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Oklahoma Pardon and Parole Board sets guidelines making more inmates eligible to apply for sentence

Aug 19, 2015 | by Lynn Powell

The new requirements were approved Monday at the board’s monthly business meeting. More nonviolent Oklahoma inmates will be eligible to apply for sentence commutations under revamped eligibility requirements approved Monday by the state Pardon and Parole Board. Now such inmates will be eligible for consideration after serving only three years of a sentence. an Oklahoma City attorney who works with clients seeking commutation, said the board could be inundated with applications from nonviolent offenders who are suddenly eligible. It will especially impact drug offenders, many of whom are serving 10- or 15-year sentences. Inmates serving life without parole, however, will be required to serve large portions of their sentences before reaching eligibility under the new rules. And some violent inmates likely will die of old age before becoming eligible.
They created four classes of inmates and specific eligibility for each:

By Jennifer Palmer | August 17, 2015

The new requirements were approved Monday at the board's monthly business meeting. More nonviolent Oklahoma inmates will be eligible to apply for sentence commutations under revamped eligibility requirements approved Monday by the state Pardon and Parole Board.

Now such inmates will be eligible for consideration after serving only three years of a sentence.

Tony Coleman, an Oklahoma City attorney who works with clients seeking commutation, said the board could be inundated with applications from nonviolent offenders who are suddenly eligible. It will especially impact drug offenders, many of whom are serving 10- or 15-year sentences.

Inmates serving life without parole, however, will be required to serve large portions of their sentences before reaching eligibility under the new rules. And some violent inmates likely will die of old age before becoming eligible.

They created four classes of inmates and specific eligibility for each:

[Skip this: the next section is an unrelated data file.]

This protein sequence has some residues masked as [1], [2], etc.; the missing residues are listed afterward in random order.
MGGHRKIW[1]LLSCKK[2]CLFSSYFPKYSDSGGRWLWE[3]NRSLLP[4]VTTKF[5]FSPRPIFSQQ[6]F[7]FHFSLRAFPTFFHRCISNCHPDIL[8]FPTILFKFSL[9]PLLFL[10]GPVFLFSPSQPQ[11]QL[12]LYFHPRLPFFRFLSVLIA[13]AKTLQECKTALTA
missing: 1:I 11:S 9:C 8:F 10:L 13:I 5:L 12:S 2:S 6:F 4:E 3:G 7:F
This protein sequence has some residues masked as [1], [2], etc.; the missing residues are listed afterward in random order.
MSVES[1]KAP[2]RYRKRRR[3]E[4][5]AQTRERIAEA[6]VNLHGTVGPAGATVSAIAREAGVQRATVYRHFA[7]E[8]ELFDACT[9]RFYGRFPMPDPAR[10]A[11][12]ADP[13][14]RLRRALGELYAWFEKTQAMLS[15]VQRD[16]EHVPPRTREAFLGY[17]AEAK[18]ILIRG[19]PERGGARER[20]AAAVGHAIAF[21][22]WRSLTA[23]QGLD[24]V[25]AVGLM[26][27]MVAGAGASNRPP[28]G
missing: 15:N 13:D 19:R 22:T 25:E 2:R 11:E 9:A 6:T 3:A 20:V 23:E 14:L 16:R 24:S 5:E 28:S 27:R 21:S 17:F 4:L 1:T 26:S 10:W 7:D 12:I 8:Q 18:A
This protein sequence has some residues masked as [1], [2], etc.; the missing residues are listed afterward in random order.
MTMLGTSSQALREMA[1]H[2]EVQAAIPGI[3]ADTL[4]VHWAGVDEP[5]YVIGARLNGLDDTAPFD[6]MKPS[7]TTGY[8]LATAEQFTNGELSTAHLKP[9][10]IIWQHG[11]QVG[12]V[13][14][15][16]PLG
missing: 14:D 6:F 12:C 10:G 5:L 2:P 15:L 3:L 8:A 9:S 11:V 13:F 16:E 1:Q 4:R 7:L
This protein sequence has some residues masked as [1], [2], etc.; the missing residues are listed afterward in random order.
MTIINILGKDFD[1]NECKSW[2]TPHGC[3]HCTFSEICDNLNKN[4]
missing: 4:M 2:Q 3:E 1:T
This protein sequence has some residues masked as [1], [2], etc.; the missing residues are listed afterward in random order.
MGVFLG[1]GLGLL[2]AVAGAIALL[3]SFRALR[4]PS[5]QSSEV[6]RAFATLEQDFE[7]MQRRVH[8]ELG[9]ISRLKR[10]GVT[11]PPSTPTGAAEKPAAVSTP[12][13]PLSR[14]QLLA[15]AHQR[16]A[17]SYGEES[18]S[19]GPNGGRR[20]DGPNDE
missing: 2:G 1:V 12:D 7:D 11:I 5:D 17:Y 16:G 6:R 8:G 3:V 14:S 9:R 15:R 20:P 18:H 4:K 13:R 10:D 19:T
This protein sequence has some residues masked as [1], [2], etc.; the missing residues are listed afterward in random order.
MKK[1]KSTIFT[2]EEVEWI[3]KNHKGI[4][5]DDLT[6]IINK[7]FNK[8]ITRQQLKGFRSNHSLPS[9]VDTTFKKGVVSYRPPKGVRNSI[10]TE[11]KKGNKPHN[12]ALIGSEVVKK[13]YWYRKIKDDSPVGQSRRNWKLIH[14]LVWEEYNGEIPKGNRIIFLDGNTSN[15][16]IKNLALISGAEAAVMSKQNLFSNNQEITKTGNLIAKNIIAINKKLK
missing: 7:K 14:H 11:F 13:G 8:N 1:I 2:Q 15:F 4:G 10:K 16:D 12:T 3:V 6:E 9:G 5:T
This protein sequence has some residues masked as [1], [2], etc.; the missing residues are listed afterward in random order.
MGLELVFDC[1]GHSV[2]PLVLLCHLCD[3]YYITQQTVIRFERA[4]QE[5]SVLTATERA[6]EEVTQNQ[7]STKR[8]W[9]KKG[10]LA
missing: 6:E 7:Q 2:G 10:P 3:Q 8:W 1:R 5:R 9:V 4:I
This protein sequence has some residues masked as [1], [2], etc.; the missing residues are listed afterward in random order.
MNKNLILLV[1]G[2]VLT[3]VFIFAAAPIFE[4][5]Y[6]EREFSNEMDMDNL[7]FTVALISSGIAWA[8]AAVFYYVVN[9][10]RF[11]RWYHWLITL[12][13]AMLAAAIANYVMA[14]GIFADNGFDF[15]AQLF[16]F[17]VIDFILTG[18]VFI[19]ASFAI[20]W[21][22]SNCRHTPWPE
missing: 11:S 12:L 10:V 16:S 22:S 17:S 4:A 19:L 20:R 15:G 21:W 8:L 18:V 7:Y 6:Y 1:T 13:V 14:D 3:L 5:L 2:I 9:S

•Nonviolent offenders would be required to first serve 36 months.

•Violent offenders would be required to serve half of 85 percent of their sentence.

•Nonviolent offenders serving life without parole would be required to serve 22 years.

•Violent offenders serving life without parole would be required to serve 38 years.

The board did not address the possibility that certain inmates, such as someone serving 199 years for a violent crime, would never reach eligibility. Half of 85 percent of 199 is nearly 85 years.

Under review

The five board members voted unanimously to approve the changes, pending a review by the state attorney general’s office.

If there are no legal issues, the new eligibility requirements will become procedure.

Review by the attorney general was a stipulation recommended by board member Tom Gillert, a retired judge, who raised concerns during the board’s discussion.

“If they are available to take a look before we approve … that would be prudent to do so,” Gillert said.

Currently, any inmate with 20 years remaining on their sentence can apply for commutation, a form of clemency that is defined by the state as “a matter of grace, mercy, privilege, or favor” and not a right.

The board can recommend shortening an inmate’s sentence to a set number of years, such as reducing a life sentence to 20 years, or can commute to time served.

The governor has the final say on all commutations in Oklahoma.

“The governor’s office asked the Pardon and Parole Board to formally and publicly post rules regarding applications for commutation,” Alex Weintz, a spokesman for the governor, said Monday. “Governor Fallin appreciates them doing so, which has made the process more transparent and open.”

More changes

The board Monday approved two additional ways offenders can seek a commutation if they haven’t served the time required: letters of recommendation from two trial officials, such as a prosecutor and a judge, or by request of the governor.

Some of the inmates whose requests for commutation are pending include a mother of three serving 30 years for enabling child abuse, two men serving life without parole for drug trafficking under the state’s three strikes law and a violent offender serving life for shooting and wounding a man during a robbery when he was a teen.

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